Past Meets Present in East L.A.
Edward Ramirez | La Princesita Tortilleria
Kneaded: L.A. Bread Stories celebrates Los Angeles’ history, heritage, and communities through the lens of bread.
What started out as a small family business has grown into a cultural mainstay in East L.A. over the last 50 years. Edward Ramirez, along with his sister Monica and brother-in-law Enrique, has picked up where their father left off and continues to provide a taste of home and history to the Mexican-American community in the Los Angeles area today.
We try to keep it as authentic and traditional as possible. Yes, there is a little machinery involved, but we try to keep it traditional by using the same ingredients, materials, and techniques that our ancestors used—as authentic as you could get, and I'm very proud of that.
Tell us about yourself and how you got started in the kitchen.
I grew up in East L.A., and I am in this career because of my family’s legacy. My father opened La Princesita Tortilleria in 1972, and at some point, all five of my siblings have worked here helping my dad out. I knew from an early age that I wanted to keep our family business going, so after high school, I attended Cal State Los Angeles, majoring in Business and Accounting. After graduation, I knew I wanted to work full-time to grow the business alongside my sister, Monica, and my brother-in-law, Enrique. I’ve been doing that ever since.
How did La Princesita Tortilleria get its start?
When my family immigrated here, they saw an opportunity to open a tortilleria. There weren’t any in the area, so there definitely was an untapped market. Finding traditionally made tortillas in L.A. was a challenge back then, and my family wanted to offer that to the community since it wasn’t available at the grocery store. It was important to my father to provide the community with a product that was unique and authentic to his culture.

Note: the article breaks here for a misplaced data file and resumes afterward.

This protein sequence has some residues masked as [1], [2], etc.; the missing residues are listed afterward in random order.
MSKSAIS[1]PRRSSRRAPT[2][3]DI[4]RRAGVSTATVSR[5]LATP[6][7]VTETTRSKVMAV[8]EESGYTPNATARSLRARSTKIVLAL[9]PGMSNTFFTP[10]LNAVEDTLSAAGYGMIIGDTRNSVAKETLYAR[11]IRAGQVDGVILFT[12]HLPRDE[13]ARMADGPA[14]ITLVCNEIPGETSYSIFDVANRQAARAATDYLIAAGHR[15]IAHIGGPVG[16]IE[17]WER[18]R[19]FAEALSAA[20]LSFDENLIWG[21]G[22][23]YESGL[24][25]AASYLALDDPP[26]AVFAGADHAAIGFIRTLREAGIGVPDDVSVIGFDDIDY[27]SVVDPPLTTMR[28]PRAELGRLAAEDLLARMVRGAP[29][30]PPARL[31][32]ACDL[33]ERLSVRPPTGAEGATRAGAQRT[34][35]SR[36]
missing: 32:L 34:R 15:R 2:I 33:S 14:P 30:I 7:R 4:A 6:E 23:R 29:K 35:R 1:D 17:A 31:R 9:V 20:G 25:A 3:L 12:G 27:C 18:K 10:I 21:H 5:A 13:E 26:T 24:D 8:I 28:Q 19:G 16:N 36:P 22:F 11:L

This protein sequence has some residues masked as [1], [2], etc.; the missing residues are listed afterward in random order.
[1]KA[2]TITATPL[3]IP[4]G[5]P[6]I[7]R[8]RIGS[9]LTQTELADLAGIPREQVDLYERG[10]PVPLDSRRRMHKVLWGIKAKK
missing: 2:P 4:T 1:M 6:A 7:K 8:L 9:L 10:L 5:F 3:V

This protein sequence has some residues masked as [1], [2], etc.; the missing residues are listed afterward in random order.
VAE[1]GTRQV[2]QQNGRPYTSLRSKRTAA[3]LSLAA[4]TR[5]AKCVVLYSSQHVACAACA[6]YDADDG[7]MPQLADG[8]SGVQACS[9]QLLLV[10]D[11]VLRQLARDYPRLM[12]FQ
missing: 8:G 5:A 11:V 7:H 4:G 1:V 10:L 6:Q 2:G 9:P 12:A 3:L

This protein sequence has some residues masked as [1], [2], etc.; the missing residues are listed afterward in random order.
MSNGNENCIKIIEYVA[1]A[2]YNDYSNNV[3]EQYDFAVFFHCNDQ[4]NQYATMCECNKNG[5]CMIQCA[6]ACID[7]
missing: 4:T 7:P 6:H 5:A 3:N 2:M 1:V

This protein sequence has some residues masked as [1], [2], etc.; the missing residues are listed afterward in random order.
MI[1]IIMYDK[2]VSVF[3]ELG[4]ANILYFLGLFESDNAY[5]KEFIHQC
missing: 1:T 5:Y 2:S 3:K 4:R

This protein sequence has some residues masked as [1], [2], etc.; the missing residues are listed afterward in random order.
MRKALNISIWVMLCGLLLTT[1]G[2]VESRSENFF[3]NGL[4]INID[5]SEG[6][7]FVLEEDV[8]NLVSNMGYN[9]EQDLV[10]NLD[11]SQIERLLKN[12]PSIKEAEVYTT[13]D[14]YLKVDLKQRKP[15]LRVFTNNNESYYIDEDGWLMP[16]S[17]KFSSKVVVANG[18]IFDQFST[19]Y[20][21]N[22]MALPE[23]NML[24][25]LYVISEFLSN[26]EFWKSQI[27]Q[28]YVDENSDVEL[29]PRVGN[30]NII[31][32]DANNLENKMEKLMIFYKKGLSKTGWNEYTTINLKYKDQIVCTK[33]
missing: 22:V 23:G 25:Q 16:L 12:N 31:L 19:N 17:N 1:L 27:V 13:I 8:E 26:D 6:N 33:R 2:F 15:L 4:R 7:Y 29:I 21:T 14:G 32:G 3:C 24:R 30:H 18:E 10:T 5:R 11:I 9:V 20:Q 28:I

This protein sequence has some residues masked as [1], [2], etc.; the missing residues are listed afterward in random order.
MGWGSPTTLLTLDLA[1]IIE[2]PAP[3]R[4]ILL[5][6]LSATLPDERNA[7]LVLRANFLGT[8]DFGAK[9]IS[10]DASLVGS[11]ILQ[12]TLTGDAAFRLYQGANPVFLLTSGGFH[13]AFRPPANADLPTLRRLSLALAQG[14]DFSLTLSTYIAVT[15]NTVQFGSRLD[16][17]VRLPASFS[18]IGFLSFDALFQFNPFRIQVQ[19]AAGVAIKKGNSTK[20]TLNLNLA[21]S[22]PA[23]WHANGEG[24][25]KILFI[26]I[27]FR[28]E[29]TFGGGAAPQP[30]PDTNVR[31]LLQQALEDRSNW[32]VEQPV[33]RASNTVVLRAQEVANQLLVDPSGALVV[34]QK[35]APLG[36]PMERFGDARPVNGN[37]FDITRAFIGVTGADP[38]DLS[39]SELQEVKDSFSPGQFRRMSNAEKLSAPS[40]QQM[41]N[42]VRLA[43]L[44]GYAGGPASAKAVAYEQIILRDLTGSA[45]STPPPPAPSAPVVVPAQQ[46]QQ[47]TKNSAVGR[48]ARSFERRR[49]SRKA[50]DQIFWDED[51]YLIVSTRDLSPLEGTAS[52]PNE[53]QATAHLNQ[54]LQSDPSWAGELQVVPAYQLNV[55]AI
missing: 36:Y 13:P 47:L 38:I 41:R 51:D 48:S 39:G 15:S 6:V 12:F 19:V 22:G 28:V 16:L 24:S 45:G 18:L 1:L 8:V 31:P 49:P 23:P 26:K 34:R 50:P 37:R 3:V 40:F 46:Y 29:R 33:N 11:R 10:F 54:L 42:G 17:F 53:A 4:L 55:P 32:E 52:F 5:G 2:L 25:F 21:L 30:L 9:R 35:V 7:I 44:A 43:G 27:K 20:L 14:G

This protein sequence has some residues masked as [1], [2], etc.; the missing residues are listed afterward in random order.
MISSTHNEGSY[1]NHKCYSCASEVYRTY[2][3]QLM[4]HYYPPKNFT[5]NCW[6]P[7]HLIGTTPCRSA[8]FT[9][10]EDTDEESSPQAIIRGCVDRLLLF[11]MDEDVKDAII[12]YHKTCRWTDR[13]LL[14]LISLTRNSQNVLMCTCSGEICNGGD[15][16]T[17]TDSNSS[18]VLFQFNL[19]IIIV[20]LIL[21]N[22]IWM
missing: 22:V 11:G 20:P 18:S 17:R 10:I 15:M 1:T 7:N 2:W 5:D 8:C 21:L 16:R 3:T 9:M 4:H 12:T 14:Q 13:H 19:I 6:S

La Princesita grew out of a tortilleria that my uncle started and was where my father spent his nights working making the tortillas. Back then, he would buy the tortillas from his brother and resell them to local grocery stores and restaurants—you know, he looked for any outlets to sell. When he realized his brother was struggling to keep the business afloat, he said, “Hey, let me buy it. I think I might be able to take the business in the right direction.” His brother accepted his offer and with money he had been saving up, my father invested in a second-hand machine that allowed him to increase production. He slowly started adding additional grocery products and authentic Mexican food items like chicharon—which we freshly fry on the spot. Eventually, he added the carnicería which is like a more traditional Mexican butcher shop. Today, we are focusing on growing and making connections with new vendors, suppliers, distributors, and working with other restaurants.
What makes La Princesita Tortilleria unique?
At La Princesita, we try to keep it as authentic and traditional as possible. For example, we use a machine to grind the maíz (corn), but our molino (corn-grinding machine) is unique because it has the same types of volcanic grinding stones that our ancestors would have used. We are taking things a step further and working with heirloom maíz. This maíz is from Mexico and hasn't been crossbred like the corn in the U.S. This Mexican maíz is the same that our ancestors used for generations—it's quite beautiful and makes me very proud of what we are doing here.